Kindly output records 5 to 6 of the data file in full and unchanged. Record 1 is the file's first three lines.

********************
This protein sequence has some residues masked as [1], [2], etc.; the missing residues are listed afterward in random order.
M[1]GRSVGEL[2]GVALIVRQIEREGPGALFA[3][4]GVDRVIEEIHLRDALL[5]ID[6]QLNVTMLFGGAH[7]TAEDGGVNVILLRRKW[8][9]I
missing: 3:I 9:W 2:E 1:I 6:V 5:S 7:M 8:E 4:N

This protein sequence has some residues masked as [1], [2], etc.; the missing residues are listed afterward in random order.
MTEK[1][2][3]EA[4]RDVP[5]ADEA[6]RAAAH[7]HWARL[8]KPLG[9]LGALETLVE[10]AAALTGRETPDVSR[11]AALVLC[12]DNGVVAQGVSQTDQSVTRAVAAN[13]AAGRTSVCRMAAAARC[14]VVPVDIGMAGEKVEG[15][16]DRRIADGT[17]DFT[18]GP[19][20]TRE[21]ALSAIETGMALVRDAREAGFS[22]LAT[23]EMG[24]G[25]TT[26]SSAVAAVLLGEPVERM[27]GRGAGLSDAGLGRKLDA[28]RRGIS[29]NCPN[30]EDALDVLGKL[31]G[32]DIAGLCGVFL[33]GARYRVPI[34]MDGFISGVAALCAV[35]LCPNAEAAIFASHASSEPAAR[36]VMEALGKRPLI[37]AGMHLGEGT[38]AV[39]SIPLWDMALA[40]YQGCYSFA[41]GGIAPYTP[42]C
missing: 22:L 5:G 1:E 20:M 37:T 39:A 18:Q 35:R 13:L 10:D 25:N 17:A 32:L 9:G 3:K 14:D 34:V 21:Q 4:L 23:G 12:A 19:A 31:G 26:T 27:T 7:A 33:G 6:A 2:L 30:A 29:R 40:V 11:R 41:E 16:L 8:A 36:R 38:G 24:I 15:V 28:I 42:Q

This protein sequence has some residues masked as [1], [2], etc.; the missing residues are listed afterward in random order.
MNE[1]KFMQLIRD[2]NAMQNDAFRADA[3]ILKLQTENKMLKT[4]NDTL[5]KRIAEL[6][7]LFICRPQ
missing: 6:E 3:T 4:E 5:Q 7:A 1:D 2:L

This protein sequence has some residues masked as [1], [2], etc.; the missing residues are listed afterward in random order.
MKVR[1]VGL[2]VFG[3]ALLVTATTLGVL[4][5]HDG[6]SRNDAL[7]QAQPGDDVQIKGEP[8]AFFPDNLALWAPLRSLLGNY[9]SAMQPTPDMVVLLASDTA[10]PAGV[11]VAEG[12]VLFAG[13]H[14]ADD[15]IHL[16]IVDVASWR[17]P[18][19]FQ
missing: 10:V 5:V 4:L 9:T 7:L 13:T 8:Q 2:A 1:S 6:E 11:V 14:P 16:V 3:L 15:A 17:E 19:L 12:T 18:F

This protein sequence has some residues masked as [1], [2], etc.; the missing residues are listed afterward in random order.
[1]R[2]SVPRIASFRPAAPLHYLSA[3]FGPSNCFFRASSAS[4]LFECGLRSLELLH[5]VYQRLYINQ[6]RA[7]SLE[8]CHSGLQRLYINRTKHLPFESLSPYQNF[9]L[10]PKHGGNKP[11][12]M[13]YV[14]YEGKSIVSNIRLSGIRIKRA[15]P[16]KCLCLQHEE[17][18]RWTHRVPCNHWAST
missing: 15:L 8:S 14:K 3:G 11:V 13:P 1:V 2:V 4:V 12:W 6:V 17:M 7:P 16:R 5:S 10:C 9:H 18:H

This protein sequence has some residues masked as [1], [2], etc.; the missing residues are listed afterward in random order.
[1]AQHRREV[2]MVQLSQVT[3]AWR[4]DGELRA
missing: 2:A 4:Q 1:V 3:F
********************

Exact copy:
This protein sequence has some residues masked as [1], [2], etc.; the missing residues are listed afterward in random order.
[1]R[2]SVPRIASFRPAAPLHYLSA[3]FGPSNCFFRASSAS[4]LFECGLRSLELLH[5]VYQRLYINQ[6]RA[7]SLE[8]CHSGLQRLYINRTKHLPFESLSPYQNF[9]L[10]PKHGGNKP[11][12]M[13]YV[14]YEGKSIVSNIRLSGIRIKRA[15]P[16]KCLCLQHEE[17][18]RWTHRVPCNHWAST
missing: 15:L 8:S 14:K 3:G 11:V 13:P 1:V 2:V 4:V 12:W 6:V 17:M 7:P 16:R 5:S 10:C 9:H 18:H

This protein sequence has some residues masked as [1], [2], etc.; the missing residues are listed afterward in random order.
[1]AQHRREV[2]MVQLSQVT[3]AWR[4]DGELRA
missing: 2:A 4:Q 1:V 3:F